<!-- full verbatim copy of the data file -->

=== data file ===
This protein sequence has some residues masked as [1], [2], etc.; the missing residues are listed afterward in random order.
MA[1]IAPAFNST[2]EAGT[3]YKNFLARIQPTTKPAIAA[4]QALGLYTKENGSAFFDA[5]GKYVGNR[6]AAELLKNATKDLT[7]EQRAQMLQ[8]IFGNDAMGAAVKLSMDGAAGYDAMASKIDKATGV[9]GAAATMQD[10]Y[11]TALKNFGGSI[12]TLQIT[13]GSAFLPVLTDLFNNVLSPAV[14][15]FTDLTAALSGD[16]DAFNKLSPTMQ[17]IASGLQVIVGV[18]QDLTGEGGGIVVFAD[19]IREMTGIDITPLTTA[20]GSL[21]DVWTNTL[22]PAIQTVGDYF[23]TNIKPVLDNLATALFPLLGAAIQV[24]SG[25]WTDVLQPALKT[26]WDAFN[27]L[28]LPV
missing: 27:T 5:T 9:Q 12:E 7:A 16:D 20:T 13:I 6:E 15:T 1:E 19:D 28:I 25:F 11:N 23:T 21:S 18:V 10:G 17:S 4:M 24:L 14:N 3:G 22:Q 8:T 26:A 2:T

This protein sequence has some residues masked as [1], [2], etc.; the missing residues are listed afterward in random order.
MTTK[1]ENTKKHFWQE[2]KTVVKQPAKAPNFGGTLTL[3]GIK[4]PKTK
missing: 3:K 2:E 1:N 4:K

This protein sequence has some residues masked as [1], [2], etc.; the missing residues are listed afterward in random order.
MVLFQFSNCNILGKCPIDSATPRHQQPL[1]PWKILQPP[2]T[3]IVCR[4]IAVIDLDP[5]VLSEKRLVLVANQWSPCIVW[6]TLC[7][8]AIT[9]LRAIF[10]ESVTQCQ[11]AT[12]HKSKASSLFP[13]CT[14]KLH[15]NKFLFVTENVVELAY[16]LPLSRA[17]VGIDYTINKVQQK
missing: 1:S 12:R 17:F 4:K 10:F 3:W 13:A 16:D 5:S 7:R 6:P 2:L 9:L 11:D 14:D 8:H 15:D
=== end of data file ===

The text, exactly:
This protein sequence has some residues masked as [1], [2], etc.; the missing residues are listed afterward in random order.
MA[1]IAPAFNST[2]EAGT[3]YKNFLARIQPTTKPAIAA[4]QALGLYTKENGSAFFDA[5]GKYVGNR[6]AAELLKNATKDLT[7]EQRAQMLQ[8]IFGNDAMGAAVKLSMDGAAGYDAMASKIDKATGV[9]GAAATMQD[10]Y[11]TALKNFGGSI[12]TLQIT[13]GSAFLPVLTDLFNNVLSPAV[14][15]FTDLTAALSGD[16]DAFNKLSPTMQ[17]IASGLQVIVGV[18]QDLTGEGGGIVVFAD[19]IREMTGIDITPLTTA[20]GSL[21]DVWTNTL[22]PAIQTVGDYF[23]TNIKPVLDNLATALFPLLGAAIQV[24]SG[25]WTDVLQPALKT[26]WDAFN[27]L[28]LPV
missing: 27:T 5:T 9:Q 12:E 7:A 16:D 20:T 13:I 6:E 15:T 1:E 19:D 28:I 25:F 11:N 23:T 21:S 18:V 10:G 17:S 4:M 24:L 14:N 3:G 22:Q 8:T 26:A 2:T

This protein sequence has some residues masked as [1], [2], etc.; the missing residues are listed afterward in random order.
MTTK[1]ENTKKHFWQE[2]KTVVKQPAKAPNFGGTLTL[3]GIK[4]PKTK
missing: 3:K 2:E 1:N 4:K

This protein sequence has some residues masked as [1], [2], etc.; the missing residues are listed afterward in random order.
MVLFQFSNCNILGKCPIDSATPRHQQPL[1]PWKILQPP[2]T[3]IVCR[4]IAVIDLDP[5]VLSEKRLVLVANQWSPCIVW[6]TLC[7][8]AIT[9]LRAIF[10]ESVTQCQ[11]AT[12]HKSKASSLFP[13]CT[14]KLH[15]NKFLFVTENVVELAY[16]LPLSRA[17]VGIDYTINKVQQK
missing: 1:S 12:R 17:F 4:K 10:F 3:W 13:A 16:D 5:S 7:R 6:P 2:L 9:L 11:D 14:D 8:H 15:D